Ouachita Parish officials say they are preparing to call an election in the spring to ask parish voters to reconsider a 9.2-mill property tax renewal rejected by voters in Saturday’s election.
In the primary election on Saturday, Ouachita Parish voters rejected the property tax proposition which currently generates some $9.4 million each year to support operations at the parish prison, Ouachita Correctional Center.
The tax proposition—which has been levied by the Ouachita Parish Police Jury for years—failed with 5,964 “nay” votes, or 56 percent of the vote, according to unofficial results released by the Secretary of State. The proposition received 4,656 votes in favor, or 44 percent of the vote.
Some 1,000 inmates are held at OCC on U.S. Hwy 165 South. The property tax represents the main source of revenues for keeping the prison open.
Fourth Judicial District Attorney Steve Tew says his office can continue to prosecute offenders whether there is a prison in the parish or not.
“But this is a public safety problem that is concerning to me,” Tew said. “It’s a public safety issue. It’s a serious issue.”
The Ouachita Parish Sheriff’s Office operates the prison on behalf of the Police Jury.
“With violent crime the way it is, we have to have a jail,” said Sheriff Jay Russell. “It (the proposition) will be brought back.”
Parish officials have characterized the millage as a “renewal,” referring to voters’ approval of the property tax in past elections.
“This was strictly a renewal,” said Police Jury President Shane Smiley. “OCC is a necessity. The Police Jury is required to have a jail. If we want to continue to attract businesses, we need to keep our parish safe. I do not see how we can reduce the millage, as we are already operating on a 20-year-old millage as it is.”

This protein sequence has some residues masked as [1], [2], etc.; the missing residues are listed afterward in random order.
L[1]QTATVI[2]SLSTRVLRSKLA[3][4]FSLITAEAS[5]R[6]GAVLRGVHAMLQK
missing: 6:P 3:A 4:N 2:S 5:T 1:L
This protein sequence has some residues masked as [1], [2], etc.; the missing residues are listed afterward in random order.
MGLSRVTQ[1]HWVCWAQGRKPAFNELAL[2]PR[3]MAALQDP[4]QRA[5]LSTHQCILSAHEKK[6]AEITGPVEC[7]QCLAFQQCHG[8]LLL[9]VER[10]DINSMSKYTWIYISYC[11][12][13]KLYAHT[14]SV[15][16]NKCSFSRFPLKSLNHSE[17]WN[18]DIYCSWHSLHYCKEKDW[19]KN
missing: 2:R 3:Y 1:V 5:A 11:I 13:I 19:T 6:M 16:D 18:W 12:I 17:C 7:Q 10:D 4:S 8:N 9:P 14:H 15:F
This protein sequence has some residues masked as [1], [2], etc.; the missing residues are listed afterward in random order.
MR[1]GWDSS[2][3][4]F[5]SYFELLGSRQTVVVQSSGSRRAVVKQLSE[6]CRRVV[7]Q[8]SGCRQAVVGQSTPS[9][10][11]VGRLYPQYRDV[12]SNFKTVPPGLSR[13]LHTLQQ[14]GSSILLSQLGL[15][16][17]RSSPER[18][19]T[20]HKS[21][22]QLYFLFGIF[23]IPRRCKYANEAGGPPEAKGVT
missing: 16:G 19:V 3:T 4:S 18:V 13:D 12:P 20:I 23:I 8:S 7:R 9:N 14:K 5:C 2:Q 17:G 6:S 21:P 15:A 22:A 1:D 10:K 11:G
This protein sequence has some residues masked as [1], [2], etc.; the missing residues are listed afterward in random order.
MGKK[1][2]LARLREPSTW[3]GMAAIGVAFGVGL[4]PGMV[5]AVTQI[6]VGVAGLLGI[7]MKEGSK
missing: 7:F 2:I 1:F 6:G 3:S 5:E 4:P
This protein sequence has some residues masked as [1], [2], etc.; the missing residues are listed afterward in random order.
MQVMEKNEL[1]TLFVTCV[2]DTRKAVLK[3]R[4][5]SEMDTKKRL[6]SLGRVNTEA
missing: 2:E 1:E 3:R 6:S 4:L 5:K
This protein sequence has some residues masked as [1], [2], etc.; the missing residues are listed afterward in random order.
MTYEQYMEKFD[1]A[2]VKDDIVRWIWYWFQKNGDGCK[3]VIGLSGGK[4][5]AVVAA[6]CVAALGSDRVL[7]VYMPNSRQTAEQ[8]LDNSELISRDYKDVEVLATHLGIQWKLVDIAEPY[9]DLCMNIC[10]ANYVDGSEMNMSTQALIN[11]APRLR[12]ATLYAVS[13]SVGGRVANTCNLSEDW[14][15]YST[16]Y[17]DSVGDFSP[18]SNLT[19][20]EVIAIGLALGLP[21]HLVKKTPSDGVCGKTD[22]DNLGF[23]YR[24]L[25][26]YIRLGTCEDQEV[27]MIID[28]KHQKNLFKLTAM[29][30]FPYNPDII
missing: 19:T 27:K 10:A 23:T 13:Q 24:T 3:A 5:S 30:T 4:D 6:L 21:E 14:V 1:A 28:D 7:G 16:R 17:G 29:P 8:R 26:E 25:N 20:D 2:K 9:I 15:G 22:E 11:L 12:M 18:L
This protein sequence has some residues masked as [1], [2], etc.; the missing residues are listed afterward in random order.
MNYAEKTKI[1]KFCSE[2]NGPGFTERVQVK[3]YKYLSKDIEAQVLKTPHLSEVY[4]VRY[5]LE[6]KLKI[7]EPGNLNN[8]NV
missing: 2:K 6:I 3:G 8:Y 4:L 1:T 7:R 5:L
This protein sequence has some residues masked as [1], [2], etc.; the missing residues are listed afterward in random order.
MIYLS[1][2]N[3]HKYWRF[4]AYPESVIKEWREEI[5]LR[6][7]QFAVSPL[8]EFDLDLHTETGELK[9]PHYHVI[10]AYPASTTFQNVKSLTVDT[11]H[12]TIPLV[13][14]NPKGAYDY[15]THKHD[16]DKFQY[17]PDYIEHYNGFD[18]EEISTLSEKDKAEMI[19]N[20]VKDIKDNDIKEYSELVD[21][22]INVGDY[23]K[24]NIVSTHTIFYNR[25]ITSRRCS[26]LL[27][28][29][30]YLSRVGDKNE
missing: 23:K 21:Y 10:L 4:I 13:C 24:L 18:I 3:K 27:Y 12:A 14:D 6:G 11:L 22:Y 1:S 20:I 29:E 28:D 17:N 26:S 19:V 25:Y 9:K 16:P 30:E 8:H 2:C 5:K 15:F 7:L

At its Dec. 6 meeting, the Police Jury is expected to announce its intention to call an election to reconsider the tax proposition at some point in 2022, possibly in April.
In 2011, the parish prison’s budget recorded a revenue shortfall and the Sheriff’s Office could not hire enough personnel to manage the prison’s inmate population, but that changed with the approval of the 9.2-mill property tax in 2012. Parish voters approved the property tax again in 2016.
According to the Sheriff’s Office, several work programs have been established in recent years using inmate labor to save money for taxpayers.
The Sheriff’s Office also has created educational and training programs for eligible inmates to prevent recidivism, or the rate at which criminal offenders return to prison.
In recent years, the Sheriff’s Office has further tamped down on costs by trying to house more state Department of Corrections prisoners than pre-trial inmates at OCC. Pre-trial inmates are detainees awaiting trial in the local court systems, such as those prosecuted at the district court by Tew’s office.